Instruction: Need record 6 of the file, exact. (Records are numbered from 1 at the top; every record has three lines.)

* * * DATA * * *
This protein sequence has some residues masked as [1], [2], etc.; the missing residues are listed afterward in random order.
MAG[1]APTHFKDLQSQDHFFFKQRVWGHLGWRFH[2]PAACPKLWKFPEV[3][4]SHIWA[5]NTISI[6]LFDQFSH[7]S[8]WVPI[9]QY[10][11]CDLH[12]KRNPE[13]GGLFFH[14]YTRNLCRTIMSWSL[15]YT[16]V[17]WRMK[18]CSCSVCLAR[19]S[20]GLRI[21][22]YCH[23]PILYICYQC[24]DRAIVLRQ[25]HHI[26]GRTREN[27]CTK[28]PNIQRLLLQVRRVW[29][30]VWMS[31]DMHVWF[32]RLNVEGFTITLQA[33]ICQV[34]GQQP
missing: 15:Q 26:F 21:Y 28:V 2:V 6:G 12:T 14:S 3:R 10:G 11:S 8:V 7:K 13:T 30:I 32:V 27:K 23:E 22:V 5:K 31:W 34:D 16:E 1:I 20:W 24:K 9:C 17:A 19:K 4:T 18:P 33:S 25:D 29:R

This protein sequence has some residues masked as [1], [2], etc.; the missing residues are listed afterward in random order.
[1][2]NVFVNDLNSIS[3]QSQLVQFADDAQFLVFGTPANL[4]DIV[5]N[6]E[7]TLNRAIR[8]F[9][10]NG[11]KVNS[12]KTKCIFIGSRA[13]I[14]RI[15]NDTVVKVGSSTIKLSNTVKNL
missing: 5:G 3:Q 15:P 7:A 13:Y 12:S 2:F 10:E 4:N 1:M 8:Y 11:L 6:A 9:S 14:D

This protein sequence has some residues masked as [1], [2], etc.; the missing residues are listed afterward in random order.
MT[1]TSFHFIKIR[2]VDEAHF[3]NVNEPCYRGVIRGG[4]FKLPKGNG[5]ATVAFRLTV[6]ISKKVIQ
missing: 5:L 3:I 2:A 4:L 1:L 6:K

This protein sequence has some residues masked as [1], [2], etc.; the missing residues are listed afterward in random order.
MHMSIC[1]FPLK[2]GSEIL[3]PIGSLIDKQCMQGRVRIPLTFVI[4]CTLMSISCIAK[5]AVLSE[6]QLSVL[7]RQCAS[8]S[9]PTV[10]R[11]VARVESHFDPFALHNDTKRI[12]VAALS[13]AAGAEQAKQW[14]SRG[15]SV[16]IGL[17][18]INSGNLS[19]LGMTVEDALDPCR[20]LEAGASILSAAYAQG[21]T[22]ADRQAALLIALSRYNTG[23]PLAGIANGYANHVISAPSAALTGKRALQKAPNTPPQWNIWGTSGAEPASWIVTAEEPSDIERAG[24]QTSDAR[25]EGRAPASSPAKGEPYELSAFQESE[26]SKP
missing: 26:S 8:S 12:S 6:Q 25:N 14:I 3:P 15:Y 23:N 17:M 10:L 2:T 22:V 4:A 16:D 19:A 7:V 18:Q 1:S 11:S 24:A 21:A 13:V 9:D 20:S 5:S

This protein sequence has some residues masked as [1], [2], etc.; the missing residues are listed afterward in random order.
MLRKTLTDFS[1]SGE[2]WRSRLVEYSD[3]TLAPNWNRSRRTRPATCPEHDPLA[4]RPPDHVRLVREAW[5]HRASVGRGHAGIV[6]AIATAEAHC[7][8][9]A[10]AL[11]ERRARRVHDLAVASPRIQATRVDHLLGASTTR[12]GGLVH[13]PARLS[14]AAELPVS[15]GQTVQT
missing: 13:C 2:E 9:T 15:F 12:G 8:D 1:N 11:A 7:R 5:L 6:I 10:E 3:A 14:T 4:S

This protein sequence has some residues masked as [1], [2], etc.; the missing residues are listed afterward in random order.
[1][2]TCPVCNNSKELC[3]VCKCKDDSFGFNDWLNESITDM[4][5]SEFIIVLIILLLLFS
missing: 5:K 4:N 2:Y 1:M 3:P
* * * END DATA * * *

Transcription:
This protein sequence has some residues masked as [1], [2], etc.; the missing residues are listed afterward in random order.
[1][2]TCPVCNNSKELC[3]VCKCKDDSFGFNDWLNESITDM[4][5]SEFIIVLIILLLLFS
missing: 5:K 4:N 2:Y 1:M 3:P